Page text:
WHAT PHYSICIANS NEED TO KNOW (updated Sept 17, 2020)

Get up-to-date information on what you need to know, links to financial resources for your practice, as well as key Texas Medical Board waivers and guidance.

Practice Viability in the Wake of COVID-19
     Financial Resources for Your Practice
     Human Resources
     Additional Resources
Contact Tracing
Vaccines During COVID-19
Disaster Preparedness and COVID-19
Physician Wellness and COVID-19
What Members Need to Know
What Patients Need to Know
Venturing Out?

Practice Viability in the Wake of COVID-19


Testing and Treatment

  • Testing in Houston and Harris County:
  • Harris County's Two Stationary Sites are now surge testing sites (HCPH, Aug. 4, 2020)
    • In partnership with the U.S. Department of Health and Human Services (HHS) and the Texas Department of Health and Human Services (DSHS), both of Harris County Public Health’s (HCPH) Ken Pridgeon Stadium, 11355 Falcon Rd A. and San Jacinto College Central Campus, 8060 Spencer Hwy, locations are now  surge testing sites, aiming to increase testing capacity and faster lab turnaround times. 

  • Harris County Public Health (HCPH) encourages residents to get tested for COVID-19 if they feel they have it or have been in contact with someone who tested positive. Harris County is prioritizing first responders and healthcare professionals, especially those who work with vulnerable populations such as nursing homes. To sign up for COVID-19 testing, please visit http://covcheck.hctx.net/ to be screened or call 832-927-7575.
  • The Texas Division of Emergency Management is offering free drive-thru testing. Visit txcovidtest.org or call 512-883-2400. Health care workers will screen people for fever, chills, cough, fatigue, body aches, muscle or joint pain, shortness of breath, sore throat, headaches, nausea, vomiting, diarrhea, nasal congestion and loss of taste or smell.
    • Free testing is being conducted at the following locations or until capacity of 250 tests is reached:
      • HCC - South Campus, 1990 Airport Blvd, Sept. 28 - Oct. 3, 8 a.m. - 4 p.m.
      • HCC-Northeast Campus, 555 Community College Drive, Sept. 28 - Oct. 3, 8 a.m. - 4 p.m.
      • LeRoy Crump Stadium, 12321 High Star Dr., Sept. 28 - Oct 3, 8 a.m. - 4 p.m.
      • St. Philip of Jesus Catholic Church, 9700 Villita St. Oct. 3, 8 a.m. - 4 p.m. (no appt required)
  • United Memorial Medical Center (UMMC) has weekday testing at drive-thru and walk-up testing sites. No appointment is required. For assistance, call 1-866-333-COVID or visit ummcscreening.com.

  • Houston Health Department (HHD) is offering free testing. Call 832-393-4220 between 9 a.m. to 7 p.m. You will receive an access code and directions to the nearest site.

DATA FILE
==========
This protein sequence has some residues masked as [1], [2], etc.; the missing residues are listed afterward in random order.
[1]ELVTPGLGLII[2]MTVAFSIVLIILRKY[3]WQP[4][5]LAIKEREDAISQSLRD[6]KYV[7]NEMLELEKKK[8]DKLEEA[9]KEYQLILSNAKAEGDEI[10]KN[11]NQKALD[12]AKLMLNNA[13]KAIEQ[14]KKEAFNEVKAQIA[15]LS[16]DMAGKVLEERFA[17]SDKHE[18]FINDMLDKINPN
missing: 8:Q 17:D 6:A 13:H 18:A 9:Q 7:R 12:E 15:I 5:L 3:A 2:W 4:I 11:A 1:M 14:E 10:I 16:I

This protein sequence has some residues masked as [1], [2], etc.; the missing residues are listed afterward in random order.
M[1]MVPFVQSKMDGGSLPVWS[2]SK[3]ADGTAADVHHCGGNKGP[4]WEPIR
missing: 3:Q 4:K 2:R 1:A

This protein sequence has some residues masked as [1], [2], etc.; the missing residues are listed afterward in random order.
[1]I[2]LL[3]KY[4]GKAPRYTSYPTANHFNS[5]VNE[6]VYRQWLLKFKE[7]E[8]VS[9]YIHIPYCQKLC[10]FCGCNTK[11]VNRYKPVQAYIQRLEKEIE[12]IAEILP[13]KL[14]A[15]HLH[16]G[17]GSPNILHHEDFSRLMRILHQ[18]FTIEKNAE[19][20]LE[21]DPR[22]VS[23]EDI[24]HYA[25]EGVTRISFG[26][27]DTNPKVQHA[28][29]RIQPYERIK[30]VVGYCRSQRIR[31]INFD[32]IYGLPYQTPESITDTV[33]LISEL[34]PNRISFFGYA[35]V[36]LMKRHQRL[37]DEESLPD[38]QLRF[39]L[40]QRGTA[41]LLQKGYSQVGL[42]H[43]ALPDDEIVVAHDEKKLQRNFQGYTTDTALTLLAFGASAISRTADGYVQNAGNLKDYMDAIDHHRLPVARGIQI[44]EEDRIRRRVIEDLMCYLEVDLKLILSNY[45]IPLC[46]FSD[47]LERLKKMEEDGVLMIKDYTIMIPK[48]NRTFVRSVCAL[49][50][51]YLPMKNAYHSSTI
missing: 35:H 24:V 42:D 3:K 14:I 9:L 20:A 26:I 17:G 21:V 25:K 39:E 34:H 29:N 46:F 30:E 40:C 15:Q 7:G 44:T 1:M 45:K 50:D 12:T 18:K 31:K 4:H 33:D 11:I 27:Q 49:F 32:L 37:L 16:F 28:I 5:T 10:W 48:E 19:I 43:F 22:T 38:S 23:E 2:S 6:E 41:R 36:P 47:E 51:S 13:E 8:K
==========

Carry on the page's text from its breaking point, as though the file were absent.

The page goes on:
• Free testing is also available at community partner sites.
  • Select Walgreen's pharmacies have started testing for COVID-19. Patients can go to www.walgreens.com/findcare/covid-19/testing?ban=covid_testing to be screened.
  • Kroger is offering testing from 10 a.m. to 5 p.m. or until daily testing capacity of 175 is reached. Appointments are required by visiting https://www.thelittleclinic.com/drivethru-testing.
  • CVS is now offering testing.  Appointments are required by visiting cvs.com/minuteclinic/covid-19-testing.
  • Walmart is offering testing.  Appointment required by visiting DoINeedaCOVID19test.com
  • Sign up for Houston Area Health Alert Network (HAN) to get the latest update.
  • COVID-19 Testing FAQs (updated June 18, 2020)
  • COVID-19 "How To" Testing Guide (June 16, 2020)
  • CDC COVID-19 Testing Guidance for Healthcare Workers (July 24, 2020)
  • Treatment

Contact Tracing

As physicians, you play an important role in stopping the spread of COVID-19. One essential tool is contact tracing. This begins with a positive test.  

  • Physicians are encouraged to advise their COVID-19 positive patients to contact the local health departments to start the contact tracing process. Patients will be much more likely to respond positively to a request from their physician than an unknown individual calling from the health department.
  • Patients can call the Harris County Public Health at 832-927-7575 or the Houston Health Department at 832-393-4220.
  • If a patient does not call, the local health departments will reach out to the individual after the health department receives a report of their positive test.
  • Patients should make a list of those individuals with whom they have had close contact starting from 48 hours before illness onset or 48 hours prior to positive test for asymptomatic patients.
    • Close contact is defined as contact within six feet for 10-15 minutes of another individual who has tested positive. 
    • The CDC does not recommend differential determination of close contact for those using fabric face coverings.
    • However, considerations should be taken if one or more of the individuals wore a N95 respirator.